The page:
Dawn of new ID for longstanding Berkshires nonprofit

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PITTSFIELD — Berkshire Children and Families has lasted for 130 years by evolving with the times, say members of its leadership.

And that's what the nonprofit is doing now, leaders say, as they launch a rebranding campaign. On Tuesday, the agency will change its name to 18 Degrees, a reference to the position of the sun at the first signs of daybreak.

Colleen Holmes, president and CEO of the organization, said she and other members of the team decided to shift the organization's name to one that pointed to the consumer experience. Many local organizations take the county name as part of their own, and a new name needed to stand out.

"You can't champion things trying to blend in," she said.

The agency also wanted to stand apart, namewise, from the state Department of Children and Families, as people often conflate the two. "We think it's an opportunity to reintroduce ourselves," Holmes said.

The nonprofit group provides a range of services, including early childhood education, family support and adoption services. The symbolism in the organization's new name speaks to its mission, Holmes said, and it unites its programs under one unifying theme.

"We are the place where new beginnings come to light," she said.

Name game

The new name stems from a planning process last year, when revamping the agency's brand emerged as a priority, Holmes said.

"The new day that most of us look forward to can be a little bit harder to come by," Holmes said. Though the organization's mission is to provide family services, it doesn't always serve people in family units. Leaders wanted a name broad enough to capture the whole gamut, she said.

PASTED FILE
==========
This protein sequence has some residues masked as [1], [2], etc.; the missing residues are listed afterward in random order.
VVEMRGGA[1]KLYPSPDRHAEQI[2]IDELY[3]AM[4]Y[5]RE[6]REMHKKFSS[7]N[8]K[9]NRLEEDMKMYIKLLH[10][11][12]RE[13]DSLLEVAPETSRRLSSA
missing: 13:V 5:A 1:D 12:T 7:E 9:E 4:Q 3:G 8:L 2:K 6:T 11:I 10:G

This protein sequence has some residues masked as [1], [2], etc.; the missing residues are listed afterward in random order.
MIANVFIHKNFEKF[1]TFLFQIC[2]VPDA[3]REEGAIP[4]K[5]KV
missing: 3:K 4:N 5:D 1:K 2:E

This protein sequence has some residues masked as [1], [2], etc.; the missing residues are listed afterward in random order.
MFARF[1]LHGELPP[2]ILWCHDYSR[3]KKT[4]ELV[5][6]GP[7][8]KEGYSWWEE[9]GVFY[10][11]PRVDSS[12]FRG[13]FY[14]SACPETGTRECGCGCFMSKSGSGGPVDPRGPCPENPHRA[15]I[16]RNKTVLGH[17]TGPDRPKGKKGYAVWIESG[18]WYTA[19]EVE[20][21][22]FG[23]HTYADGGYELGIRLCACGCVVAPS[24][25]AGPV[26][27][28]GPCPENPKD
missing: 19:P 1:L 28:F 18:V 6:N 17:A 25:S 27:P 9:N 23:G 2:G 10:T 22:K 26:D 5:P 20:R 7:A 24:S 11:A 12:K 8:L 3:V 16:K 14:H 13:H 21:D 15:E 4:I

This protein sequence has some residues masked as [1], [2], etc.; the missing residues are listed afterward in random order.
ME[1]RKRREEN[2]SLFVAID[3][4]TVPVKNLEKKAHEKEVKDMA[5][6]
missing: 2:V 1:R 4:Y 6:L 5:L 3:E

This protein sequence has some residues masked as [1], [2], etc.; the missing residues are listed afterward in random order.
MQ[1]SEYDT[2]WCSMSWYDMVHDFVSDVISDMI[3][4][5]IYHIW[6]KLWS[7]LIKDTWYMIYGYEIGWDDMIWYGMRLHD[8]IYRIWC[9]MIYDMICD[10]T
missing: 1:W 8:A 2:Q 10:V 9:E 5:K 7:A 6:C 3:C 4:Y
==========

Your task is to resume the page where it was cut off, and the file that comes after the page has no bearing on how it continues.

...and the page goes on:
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"The beauty of 18 Degrees is that it is a name that allows people to write their own stories on it," she said.

Plus, Holmes said, the current name was too long.

Asked if she's concerned about confusing the organization's clients, Holmes said people are ready to spread the word. She said the organization shouldn't shy away from change simply because it's scary.

"Decisions made out of fear are rarely the way to go," she said.

Erin Sullivan, the agency's community relations director, said the outreach campaign will last about two years. "It will be a long process," she said.

The confusion between BCF and DCF was problematic for the organization, in part because the local agency works with families who might have had negative interactions with the state.

In a video produced for the rollout, one mother said it felt as if DCF "took my life" when it took her children away.

"And a lot of parents feel that way," she said.

But the mother added, "18 Degrees helped me get my kids back."

Holmes took charge of the organization nearly two years ago. Since then, she said she has worked to make it more inviting and inclusive. Front desk staff now stay on shift to greet clients through all program hours, which extend into the evening.

Amanda Drane can be contacted at adrane@berkshireeagle.com, @amandadrane on Twitter, and 413-496-6296.


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